7 Camino Gratitudes

It’s Thanksgiving week here in the United States, a time set aside for family and feasting, and hopefully a time to reflect on the gifts we’ve been given.

In that spirit, I’ve been thinking about my Camino Gratitudes: the things I now appreciate (or appreciate more) because I have been a pilgrim to Santiago.

In no particular order:


1. Churches

I grew up in the Christian Church (the body of believers), but until I walked a thousand-year-old pilgrimage, I had no idea how meaningful a church – a building specifically built and elaborately furnished to draw attention to a mighty Creator – could be.

Designed and constructed without the help of modern drafting or engineering, the cathedrals of the Camino are masterpieces. The small chapels along the road each tell a story. I could – and often did – linger for hours, studying the art and trying to imagine the first congregations of poor, illiterate, mystical believers.


close quarters
close quarters in Villacalval

2. Beds

When I stay in one place, I take my bed for granted. It will be there every night, right where I left it.

When I camp in the wilderness, I give up beds all together.

When I walked the Camino, though, a bed became a gift. In 79 days, I slept in 75 different beds. Some were comfortable, others were almost comically inappropriate, but they were always available. Every day I walked into a new place, a stranger in a strange town, and knew there would be a safe place to sleep. A private corner that would be my own when I needed it most.



3. Cheese Plates

Forget the Mona Lisa or pasteurization. The greatest gift of France to humanity, in my opinion, is the after-dinner cheese plate. It extends the meal and whatever conversation is happening, and offers a savory end to an experience. Unlabeled and diverse, the cheese tempt us to try new things, to share.

Plus, you know, cheese.

I know what I’m bringing to Thanksgiving dinner this year. 


The all-too-familiar afternoon blister treatment


4. Feet That Don’t Sweat

My poor, injury-prone Princess feet have their share of problems, which seem to get worse as time goes on. But I’ve walked parts of the Camino twice now, once in the depth of summer heat, and I never had a blister. Our only guess about what makes me immune to the most common pilgrim ailment is that my feet don’t sweat, and so there’s no moisture to respond to friction.

There are a hundred ways in which I am not a natural hiker or pilgrim, but I’ve got this one superpower, and I’m grateful.


We’re from three different countries, but we all speak “Camino pilgrim.”

5. Global friendships

Two Americans, a Dane, a Korean, and three Mexicans walk into a bar… and it’s not a joke. It’s a normal afternoon in a Camino town. Walking the Way of Saint James offered me not just the cultural experience of visiting two distinct countries and cultures, but the joy of exploring them with people from a dozen OTHER countries. Today my social media feeds are a hodgepodge of languages, and I have a deeper understanding of life outside my own American bubble.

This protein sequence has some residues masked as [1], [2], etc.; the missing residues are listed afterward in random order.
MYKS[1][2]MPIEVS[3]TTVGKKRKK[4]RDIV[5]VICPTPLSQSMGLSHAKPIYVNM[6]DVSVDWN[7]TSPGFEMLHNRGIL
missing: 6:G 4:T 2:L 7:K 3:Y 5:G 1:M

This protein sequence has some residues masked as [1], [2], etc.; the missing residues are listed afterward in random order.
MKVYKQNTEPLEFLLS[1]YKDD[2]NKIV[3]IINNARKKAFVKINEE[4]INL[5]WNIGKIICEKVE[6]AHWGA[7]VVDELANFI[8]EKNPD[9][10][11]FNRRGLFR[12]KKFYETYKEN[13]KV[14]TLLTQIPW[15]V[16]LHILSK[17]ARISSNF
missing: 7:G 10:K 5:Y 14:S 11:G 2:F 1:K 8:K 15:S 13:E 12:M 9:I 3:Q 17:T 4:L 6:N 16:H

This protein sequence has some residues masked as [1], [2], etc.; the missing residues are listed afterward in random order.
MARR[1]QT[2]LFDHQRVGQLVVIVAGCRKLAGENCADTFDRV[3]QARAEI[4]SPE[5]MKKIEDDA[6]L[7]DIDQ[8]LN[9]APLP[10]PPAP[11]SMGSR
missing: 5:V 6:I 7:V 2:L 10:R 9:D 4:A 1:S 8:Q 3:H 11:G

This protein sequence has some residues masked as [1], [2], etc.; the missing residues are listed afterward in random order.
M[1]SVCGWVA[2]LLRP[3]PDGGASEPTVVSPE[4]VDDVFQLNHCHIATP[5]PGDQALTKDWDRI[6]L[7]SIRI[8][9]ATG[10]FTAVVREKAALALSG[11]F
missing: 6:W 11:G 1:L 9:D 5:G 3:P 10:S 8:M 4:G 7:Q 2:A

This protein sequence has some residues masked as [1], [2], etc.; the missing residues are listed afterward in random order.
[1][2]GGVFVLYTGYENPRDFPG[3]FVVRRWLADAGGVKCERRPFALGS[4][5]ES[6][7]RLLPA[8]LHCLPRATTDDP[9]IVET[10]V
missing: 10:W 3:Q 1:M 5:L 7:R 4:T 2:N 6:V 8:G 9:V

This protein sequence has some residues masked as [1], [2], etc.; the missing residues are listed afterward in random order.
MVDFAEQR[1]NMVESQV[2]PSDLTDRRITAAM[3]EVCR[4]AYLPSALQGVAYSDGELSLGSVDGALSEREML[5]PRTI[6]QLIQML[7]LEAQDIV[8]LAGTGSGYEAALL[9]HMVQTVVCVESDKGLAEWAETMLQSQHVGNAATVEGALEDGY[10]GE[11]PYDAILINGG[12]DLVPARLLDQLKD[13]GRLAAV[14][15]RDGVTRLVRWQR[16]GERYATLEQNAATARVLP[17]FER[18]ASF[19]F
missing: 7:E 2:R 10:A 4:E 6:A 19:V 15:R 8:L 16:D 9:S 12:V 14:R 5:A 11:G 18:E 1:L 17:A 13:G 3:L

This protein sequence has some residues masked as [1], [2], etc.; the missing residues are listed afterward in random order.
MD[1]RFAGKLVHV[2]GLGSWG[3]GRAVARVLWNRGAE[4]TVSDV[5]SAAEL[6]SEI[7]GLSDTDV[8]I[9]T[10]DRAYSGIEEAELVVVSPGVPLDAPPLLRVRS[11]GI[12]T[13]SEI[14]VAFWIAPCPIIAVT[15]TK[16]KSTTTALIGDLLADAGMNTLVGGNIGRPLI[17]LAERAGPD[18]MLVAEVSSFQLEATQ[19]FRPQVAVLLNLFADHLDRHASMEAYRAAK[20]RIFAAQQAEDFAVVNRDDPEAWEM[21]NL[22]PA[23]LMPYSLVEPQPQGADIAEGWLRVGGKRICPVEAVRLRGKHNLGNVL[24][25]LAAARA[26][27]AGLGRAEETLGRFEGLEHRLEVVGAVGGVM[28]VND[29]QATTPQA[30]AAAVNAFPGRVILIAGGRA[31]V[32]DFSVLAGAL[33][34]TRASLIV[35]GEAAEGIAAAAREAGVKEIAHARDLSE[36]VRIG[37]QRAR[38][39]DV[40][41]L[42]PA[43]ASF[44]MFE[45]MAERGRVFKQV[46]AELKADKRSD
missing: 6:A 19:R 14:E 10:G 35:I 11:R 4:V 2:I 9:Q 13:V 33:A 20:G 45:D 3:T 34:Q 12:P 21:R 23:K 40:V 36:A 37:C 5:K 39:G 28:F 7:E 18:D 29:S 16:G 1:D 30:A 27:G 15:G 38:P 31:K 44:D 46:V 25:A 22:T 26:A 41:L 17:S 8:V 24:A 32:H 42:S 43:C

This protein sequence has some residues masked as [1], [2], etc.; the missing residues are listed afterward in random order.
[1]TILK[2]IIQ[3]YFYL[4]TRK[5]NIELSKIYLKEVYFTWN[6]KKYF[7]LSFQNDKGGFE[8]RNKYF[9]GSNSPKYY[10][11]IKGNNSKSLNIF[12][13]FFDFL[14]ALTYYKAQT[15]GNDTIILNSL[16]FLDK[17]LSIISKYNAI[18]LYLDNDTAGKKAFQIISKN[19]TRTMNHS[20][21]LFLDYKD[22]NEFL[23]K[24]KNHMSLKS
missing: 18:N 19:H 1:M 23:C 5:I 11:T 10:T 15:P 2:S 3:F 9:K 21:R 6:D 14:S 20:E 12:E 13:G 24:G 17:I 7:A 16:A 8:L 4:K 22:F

The ruins of a church destroyed in France’s Wars of Religion. (Wait, do I even know what the Wars of Religion are, or when they happened???)

6. History

I’ve always been a student of modern history, but the Camino made me curious about medieval life in a way no book ever could. I met people who lived in the 800-year-old walls of a French town. I walked on roads originally constructed by the Romans. I learned about the Knights Templar by exploring castles that they built. Yesterday I found myself slipping a random reference to “Ferdinand and Isabella” (as in, the Spanish monarchs of the 15th century) into casual conversation, and I stopped and felt a moment of gratitude for everything I never knew about how our cultures grew and merged.


When you move at a human pace, you spend a lot of time being stared at by cows.

7. A Human Pace

For years, “travel” meant watching the world pass by from the comfort of climate controlled, comfortable, motorized boxes. We were usually going too fast for me to notice the details.

But for seventy-nine days, my only climate control was a sun hat and rain jacket. I was rarely comfortable, and I moved so slowly that I could watch the seasons changing day by day and make solemn eye contact with cows.

My tasks – to walk from this town to that town, to wash my clothes and find my food – were simple but time consuming. It could take all day to get over a ridge I’d been watching since morning. I learned to follow the sun’s patterns, waking and sleeping early. Without a smartphone screen to distract me, I was left to sort through my own thoughts and stories.

Now, surrounded by chiming laptops and rush hour drives, I look back on those slow, patient pays, and am grateful to have had them.


What about you? If you’ve walked part of the pilgrimage to Santiago, what’s your Camino Gratitude?

Published by beth jusino

Editor. Writer. Teacher. Pilgrim. At home in the Pacific Northwest.

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